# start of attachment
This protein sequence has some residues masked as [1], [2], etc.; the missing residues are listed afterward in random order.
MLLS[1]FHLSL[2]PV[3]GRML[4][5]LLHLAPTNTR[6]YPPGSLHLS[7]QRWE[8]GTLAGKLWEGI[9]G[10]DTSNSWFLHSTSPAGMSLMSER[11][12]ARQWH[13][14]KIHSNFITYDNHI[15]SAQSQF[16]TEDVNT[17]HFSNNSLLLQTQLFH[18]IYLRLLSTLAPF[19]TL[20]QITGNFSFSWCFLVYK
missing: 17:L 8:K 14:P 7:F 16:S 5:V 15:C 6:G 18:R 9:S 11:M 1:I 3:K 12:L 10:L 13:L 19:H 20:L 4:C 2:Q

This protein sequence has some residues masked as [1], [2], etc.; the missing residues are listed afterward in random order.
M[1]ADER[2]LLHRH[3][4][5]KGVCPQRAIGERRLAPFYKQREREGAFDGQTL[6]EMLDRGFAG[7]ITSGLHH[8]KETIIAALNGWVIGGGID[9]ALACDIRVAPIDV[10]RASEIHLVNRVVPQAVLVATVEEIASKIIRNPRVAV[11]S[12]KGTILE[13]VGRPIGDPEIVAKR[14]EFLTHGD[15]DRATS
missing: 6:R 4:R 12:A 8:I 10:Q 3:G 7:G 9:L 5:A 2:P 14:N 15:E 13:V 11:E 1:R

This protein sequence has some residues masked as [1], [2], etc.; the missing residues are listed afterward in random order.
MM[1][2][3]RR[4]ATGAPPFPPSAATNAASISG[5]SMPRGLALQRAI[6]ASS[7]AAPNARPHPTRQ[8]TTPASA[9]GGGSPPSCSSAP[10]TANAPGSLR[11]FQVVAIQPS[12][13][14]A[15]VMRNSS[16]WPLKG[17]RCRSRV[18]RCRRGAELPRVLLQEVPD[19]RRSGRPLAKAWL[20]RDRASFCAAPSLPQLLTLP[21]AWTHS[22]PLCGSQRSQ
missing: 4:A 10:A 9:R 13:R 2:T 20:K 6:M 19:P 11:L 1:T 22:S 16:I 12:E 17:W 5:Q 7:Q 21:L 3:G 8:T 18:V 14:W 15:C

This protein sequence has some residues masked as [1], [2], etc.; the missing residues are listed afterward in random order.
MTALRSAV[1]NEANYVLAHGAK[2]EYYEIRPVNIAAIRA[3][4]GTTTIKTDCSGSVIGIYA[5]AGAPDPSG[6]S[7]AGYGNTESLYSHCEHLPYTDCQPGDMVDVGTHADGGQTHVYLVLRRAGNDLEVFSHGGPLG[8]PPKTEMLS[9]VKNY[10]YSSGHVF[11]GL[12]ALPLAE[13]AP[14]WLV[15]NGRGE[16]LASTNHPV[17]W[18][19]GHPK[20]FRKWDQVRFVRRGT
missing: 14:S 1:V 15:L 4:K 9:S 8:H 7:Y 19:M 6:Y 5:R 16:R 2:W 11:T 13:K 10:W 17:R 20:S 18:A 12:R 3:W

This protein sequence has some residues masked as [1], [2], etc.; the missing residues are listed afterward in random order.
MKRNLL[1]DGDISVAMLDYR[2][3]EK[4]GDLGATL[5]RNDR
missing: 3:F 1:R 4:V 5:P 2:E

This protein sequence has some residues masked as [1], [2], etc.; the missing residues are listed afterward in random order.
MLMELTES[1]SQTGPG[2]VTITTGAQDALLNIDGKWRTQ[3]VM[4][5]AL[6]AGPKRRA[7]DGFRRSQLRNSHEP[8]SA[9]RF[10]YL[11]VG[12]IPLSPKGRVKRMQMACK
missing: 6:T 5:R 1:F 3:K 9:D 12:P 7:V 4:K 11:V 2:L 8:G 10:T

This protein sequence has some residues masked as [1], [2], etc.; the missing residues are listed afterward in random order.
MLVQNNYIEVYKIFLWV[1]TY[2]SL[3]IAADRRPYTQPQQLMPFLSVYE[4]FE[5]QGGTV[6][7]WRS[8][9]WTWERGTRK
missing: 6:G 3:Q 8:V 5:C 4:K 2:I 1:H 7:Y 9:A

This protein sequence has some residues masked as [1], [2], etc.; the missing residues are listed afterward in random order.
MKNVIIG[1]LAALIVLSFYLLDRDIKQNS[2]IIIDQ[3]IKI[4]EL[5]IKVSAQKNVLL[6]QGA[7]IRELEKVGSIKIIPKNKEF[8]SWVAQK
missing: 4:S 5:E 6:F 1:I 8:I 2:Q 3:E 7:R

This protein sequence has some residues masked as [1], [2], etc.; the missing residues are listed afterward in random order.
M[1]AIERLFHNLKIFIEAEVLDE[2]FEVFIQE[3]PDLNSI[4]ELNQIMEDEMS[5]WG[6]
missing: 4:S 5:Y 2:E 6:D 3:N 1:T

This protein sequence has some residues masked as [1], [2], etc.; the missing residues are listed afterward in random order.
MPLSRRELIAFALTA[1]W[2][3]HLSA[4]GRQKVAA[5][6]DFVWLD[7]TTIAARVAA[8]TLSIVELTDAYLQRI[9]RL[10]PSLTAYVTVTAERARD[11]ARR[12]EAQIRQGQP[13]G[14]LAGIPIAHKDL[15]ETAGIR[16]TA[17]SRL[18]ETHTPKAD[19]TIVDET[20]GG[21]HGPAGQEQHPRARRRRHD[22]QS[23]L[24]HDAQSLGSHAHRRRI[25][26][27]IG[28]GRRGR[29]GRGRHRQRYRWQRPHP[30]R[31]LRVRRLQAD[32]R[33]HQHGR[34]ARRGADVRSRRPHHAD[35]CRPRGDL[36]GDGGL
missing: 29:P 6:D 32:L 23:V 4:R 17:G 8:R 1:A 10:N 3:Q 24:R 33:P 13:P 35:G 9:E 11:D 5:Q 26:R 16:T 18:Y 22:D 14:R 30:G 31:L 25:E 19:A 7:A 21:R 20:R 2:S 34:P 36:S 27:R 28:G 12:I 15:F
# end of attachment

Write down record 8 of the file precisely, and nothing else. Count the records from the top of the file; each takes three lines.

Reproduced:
This protein sequence has some residues masked as [1], [2], etc.; the missing residues are listed afterward in random order.
MKNVIIG[1]LAALIVLSFYLLDRDIKQNS[2]IIIDQ[3]IKI[4]EL[5]IKVSAQKNVLL[6]QGA[7]IRELEKVGSIKIIPKNKEF[8]SWVAQK
missing: 4:S 5:E 6:F 1:I 8:I 2:Q 3:E 7:R